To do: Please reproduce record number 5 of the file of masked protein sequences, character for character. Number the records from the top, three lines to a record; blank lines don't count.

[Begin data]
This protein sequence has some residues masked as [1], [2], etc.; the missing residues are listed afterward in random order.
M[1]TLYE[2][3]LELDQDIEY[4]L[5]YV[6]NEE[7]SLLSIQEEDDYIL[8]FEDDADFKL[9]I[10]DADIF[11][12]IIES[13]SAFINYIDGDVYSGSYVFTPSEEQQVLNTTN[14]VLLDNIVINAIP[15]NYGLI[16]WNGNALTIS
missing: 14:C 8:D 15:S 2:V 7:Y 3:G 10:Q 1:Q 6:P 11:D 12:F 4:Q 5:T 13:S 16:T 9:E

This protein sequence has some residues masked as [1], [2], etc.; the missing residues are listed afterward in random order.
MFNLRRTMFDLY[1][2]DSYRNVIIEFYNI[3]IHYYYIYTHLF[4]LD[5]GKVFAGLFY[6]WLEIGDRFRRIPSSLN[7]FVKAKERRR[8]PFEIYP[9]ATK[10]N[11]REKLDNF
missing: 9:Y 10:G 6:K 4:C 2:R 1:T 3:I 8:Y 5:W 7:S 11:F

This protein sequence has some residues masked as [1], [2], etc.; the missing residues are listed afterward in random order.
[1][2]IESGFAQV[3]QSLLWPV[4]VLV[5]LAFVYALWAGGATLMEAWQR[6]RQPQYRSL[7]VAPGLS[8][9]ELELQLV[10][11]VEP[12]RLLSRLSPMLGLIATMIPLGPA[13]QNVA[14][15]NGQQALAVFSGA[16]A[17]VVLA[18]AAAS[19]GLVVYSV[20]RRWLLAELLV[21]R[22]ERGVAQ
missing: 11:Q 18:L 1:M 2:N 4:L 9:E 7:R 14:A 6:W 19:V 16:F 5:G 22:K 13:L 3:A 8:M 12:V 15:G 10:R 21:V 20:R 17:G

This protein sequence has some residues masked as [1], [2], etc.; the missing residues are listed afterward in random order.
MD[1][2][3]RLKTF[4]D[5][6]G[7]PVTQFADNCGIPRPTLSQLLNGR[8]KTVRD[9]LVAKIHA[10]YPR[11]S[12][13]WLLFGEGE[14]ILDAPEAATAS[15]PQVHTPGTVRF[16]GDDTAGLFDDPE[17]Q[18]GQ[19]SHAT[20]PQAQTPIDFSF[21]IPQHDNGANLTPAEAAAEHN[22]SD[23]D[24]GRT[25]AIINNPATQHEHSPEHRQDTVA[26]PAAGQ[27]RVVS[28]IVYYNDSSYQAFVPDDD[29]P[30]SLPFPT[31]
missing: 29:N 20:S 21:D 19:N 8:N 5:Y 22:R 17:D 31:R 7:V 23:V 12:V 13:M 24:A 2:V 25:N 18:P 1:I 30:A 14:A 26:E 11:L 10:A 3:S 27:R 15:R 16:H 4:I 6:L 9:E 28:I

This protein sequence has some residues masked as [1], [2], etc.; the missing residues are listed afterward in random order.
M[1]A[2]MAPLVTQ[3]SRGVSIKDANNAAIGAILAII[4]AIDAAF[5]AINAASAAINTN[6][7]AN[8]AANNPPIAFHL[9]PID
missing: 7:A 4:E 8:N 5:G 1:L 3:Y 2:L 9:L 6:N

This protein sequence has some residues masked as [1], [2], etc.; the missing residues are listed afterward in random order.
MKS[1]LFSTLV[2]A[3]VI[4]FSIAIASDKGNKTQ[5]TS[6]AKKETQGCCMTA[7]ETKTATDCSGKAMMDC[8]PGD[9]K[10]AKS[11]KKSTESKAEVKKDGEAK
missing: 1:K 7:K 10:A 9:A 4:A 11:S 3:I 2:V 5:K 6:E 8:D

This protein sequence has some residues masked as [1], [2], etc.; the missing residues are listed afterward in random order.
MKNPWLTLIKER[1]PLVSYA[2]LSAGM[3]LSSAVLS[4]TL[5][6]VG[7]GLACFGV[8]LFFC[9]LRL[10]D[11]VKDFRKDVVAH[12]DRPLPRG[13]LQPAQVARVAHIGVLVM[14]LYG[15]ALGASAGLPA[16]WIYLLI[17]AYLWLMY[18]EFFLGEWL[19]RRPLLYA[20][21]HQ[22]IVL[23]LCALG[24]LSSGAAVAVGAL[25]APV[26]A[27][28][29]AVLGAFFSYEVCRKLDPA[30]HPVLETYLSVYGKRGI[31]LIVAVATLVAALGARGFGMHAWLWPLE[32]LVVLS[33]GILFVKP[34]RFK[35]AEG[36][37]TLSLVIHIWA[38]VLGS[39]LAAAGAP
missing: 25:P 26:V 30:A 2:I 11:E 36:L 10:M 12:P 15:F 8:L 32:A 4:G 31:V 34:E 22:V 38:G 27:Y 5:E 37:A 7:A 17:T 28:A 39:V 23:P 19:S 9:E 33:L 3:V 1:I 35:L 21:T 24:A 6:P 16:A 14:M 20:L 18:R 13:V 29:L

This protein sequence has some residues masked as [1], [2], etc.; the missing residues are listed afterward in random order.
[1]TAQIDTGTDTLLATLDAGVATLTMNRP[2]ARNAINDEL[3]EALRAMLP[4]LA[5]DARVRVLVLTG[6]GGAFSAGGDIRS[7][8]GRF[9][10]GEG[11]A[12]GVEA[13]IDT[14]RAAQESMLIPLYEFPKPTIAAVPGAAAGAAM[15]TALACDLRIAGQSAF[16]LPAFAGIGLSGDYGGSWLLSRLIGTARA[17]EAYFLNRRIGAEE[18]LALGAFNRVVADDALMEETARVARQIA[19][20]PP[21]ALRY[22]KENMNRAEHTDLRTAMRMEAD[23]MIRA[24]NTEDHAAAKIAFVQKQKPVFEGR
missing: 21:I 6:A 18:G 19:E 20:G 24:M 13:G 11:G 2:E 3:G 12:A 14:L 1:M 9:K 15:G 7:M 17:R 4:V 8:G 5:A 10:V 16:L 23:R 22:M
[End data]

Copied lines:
This protein sequence has some residues masked as [1], [2], etc.; the missing residues are listed afterward in random order.
M[1]A[2]MAPLVTQ[3]SRGVSIKDANNAAIGAILAII[4]AIDAAF[5]AINAASAAINTN[6][7]AN[8]AANNPPIAFHL[9]PID
missing: 7:A 4:E 8:N 5:G 1:L 3:Y 2:L 9:L 6:N